In DDS subscription are referred to a Topic, to a content-filtered Topic or a MultiTopic. A Topic subscription is pretty straightforward as express the interest to receive all the instance for a specific topic. A content-based Topic subscription allows to subscribe to a Topic but to receive only the samples the match the provided SQL92 filter. Finally, a multi-topic subscription provides a mean to subscribe to the JOIN of two or more Topics.

Since DDS supports relational data-modeling, it should not come at surprise that it also provides an Object/Relational Mapping (ORM), which in this context is called Data Local Reconstruction Layer(DLRL). But to avoid overloading you with information I'll explore this in another post, for the time being it is good to know that such a feature is available!

QoS-Enabled: DDS provides an extremely rich set of Quality of Service Policies that allow to control the most important non-functional properties of the Topics, as well as of the entities that generate and consume them. As an example, it is possible to control the timeliness properties, such as, deadline, time-based-filter, and latency-budget, it is possible to control the importance of data, is durability, etc.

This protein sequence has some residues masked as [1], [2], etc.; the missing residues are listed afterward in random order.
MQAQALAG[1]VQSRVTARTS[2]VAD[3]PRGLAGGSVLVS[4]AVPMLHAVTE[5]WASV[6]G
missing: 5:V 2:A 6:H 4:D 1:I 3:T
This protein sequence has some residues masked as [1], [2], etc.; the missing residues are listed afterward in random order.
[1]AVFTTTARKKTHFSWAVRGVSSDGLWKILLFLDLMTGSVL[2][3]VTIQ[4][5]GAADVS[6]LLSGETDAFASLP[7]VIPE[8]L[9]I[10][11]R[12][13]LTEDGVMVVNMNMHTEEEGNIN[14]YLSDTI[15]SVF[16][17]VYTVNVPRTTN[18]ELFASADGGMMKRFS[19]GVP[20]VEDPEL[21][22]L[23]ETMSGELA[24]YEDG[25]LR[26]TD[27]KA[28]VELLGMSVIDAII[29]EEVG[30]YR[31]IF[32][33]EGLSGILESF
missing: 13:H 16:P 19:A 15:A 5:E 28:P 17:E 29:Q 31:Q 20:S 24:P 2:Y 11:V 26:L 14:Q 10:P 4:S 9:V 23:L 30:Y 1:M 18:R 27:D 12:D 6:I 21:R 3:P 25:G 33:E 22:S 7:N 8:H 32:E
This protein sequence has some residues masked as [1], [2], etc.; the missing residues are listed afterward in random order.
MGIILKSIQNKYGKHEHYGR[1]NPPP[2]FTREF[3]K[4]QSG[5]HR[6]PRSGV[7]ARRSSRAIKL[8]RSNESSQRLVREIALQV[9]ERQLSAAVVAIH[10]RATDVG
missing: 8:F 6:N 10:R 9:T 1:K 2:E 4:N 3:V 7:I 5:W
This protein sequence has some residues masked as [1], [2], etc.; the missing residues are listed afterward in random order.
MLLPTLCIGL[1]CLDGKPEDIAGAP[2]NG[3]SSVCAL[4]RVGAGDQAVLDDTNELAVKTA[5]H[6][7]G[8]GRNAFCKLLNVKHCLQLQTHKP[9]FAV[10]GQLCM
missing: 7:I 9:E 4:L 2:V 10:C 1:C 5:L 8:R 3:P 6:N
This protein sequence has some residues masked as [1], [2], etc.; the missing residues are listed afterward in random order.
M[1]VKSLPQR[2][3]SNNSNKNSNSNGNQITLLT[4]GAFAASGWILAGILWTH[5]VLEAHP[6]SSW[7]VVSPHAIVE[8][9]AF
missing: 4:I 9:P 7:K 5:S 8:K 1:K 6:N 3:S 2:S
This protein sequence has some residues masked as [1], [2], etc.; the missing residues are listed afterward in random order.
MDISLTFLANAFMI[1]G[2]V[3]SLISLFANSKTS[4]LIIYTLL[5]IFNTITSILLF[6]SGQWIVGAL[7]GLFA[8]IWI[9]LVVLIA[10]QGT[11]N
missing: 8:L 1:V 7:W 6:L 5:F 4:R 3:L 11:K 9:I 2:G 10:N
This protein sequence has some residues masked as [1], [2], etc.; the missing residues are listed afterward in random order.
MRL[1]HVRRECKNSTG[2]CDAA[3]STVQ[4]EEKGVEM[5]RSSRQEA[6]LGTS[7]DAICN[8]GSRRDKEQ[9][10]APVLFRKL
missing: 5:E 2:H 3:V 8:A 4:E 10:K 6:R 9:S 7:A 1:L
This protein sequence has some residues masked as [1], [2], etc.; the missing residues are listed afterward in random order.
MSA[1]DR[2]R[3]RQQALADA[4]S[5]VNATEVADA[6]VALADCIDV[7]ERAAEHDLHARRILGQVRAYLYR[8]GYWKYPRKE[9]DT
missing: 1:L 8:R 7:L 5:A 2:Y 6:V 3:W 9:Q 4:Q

I believe this is enough information for the time being. I'll provide more detailed explanation in later posts, but this should (hopefully) give a first idea of what DDS is capable of. Before I forget, some useful resources on the DDS can be found at:

- DDS Standard Portal
- DDS Forum

There are also a few intro paper that have been written by various folks, one of the latest it this.


Why a DDS Blog?

It is now a few months that I was feeling the urge to start a blog on this extra cool new standard called "The Real-Time Data Distributions Service for Real-Time Systems", or DDS for short. I've been involved with DDS for the past few years, have had a chance to exploit it in rather challenging applications. There are a few goal I had in mind when creating this blog, and these were roughly (1) share what I've learned in applying DDS in mission- and business-critical distributes systems, (2) help in understanding what lays under the DDS iceberg tip, and (3) give heads-up on what's coming-up in the next standard revisions.